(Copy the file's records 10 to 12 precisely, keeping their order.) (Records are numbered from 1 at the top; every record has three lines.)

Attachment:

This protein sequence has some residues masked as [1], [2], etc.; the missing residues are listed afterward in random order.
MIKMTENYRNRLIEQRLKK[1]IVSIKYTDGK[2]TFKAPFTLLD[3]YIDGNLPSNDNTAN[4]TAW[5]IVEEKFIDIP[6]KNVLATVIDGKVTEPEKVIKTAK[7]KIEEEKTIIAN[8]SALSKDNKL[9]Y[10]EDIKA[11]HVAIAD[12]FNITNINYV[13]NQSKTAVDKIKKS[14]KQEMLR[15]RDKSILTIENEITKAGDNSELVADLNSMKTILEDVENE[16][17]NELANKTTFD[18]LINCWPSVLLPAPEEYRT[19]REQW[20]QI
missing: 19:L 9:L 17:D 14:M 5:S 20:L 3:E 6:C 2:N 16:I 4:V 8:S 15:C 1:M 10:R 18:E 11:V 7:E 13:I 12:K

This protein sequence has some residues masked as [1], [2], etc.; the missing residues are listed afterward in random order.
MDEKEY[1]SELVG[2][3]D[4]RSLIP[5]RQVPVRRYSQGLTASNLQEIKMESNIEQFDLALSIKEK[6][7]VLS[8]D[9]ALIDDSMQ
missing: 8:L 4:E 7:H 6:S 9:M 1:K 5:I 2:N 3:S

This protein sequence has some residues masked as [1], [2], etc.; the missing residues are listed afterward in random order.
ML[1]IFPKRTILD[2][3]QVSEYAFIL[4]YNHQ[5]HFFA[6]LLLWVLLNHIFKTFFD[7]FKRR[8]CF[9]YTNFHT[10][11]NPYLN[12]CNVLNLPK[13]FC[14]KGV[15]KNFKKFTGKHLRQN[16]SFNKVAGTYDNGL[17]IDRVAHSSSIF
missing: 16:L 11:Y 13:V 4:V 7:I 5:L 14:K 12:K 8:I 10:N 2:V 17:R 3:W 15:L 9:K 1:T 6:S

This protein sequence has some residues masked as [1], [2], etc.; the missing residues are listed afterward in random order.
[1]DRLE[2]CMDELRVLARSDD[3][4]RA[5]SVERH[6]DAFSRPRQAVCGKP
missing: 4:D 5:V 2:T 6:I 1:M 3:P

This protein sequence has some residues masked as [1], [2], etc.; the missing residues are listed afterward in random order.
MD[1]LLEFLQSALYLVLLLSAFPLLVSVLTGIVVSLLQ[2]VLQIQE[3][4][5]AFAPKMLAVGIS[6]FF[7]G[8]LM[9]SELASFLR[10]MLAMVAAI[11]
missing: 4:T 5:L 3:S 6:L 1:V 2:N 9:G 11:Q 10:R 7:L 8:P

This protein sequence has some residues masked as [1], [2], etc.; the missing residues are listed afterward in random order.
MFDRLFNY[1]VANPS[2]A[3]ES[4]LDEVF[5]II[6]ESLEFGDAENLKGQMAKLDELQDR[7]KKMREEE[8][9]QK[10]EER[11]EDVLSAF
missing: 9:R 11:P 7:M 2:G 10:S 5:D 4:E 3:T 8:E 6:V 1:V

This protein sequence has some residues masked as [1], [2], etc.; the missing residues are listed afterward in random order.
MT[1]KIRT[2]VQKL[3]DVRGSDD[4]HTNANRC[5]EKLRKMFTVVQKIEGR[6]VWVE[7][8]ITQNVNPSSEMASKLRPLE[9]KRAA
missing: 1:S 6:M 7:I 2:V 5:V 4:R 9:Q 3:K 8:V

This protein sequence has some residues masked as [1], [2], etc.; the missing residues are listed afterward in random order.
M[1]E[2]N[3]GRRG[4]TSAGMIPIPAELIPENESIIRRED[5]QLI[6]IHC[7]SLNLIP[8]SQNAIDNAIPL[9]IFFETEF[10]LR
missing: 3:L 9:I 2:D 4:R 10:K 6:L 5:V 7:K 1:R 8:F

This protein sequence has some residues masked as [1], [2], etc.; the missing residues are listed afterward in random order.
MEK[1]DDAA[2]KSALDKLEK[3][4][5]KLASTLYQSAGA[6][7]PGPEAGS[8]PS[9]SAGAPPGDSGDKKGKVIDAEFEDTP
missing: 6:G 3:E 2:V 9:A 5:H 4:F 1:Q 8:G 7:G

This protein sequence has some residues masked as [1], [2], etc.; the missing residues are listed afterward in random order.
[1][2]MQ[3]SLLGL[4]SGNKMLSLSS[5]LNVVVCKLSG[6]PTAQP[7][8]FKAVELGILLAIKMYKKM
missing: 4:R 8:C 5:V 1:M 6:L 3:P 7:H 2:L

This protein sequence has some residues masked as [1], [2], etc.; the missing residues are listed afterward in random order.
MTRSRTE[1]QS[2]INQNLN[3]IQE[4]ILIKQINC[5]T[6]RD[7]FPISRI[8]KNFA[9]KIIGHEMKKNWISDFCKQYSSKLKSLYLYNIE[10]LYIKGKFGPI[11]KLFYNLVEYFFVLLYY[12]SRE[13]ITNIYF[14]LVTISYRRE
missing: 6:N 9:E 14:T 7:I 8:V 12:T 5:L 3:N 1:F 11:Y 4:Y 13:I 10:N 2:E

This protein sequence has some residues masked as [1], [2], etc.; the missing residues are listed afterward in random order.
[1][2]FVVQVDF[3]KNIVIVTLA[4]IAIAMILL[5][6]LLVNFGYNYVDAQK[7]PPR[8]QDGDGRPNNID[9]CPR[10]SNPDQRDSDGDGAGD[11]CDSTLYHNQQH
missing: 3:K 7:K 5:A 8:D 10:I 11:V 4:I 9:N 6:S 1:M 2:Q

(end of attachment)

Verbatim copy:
This protein sequence has some residues masked as [1], [2], etc.; the missing residues are listed afterward in random order.
[1][2]MQ[3]SLLGL[4]SGNKMLSLSS[5]LNVVVCKLSG[6]PTAQP[7][8]FKAVELGILLAIKMYKKM
missing: 4:R 8:C 5:V 1:M 6:L 3:P 7:H 2:L

This protein sequence has some residues masked as [1], [2], etc.; the missing residues are listed afterward in random order.
MTRSRTE[1]QS[2]INQNLN[3]IQE[4]ILIKQINC[5]T[6]RD[7]FPISRI[8]KNFA[9]KIIGHEMKKNWISDFCKQYSSKLKSLYLYNIE[10]LYIKGKFGPI[11]KLFYNLVEYFFVLLYY[12]SRE[13]ITNIYF[14]LVTISYRRE
missing: 6:N 9:E 14:T 7:I 8:V 12:T 5:L 3:N 1:F 11:Y 4:Y 13:I 10:N 2:E

This protein sequence has some residues masked as [1], [2], etc.; the missing residues are listed afterward in random order.
[1][2]FVVQVDF[3]KNIVIVTLA[4]IAIAMILL[5][6]LLVNFGYNYVDAQK[7]PPR[8]QDGDGRPNNID[9]CPR[10]SNPDQRDSDGDGAGD[11]CDSTLYHNQQH
missing: 3:K 7:K 5:A 8:D 10:I 11:V 4:I 9:N 6:S 1:M 2:Q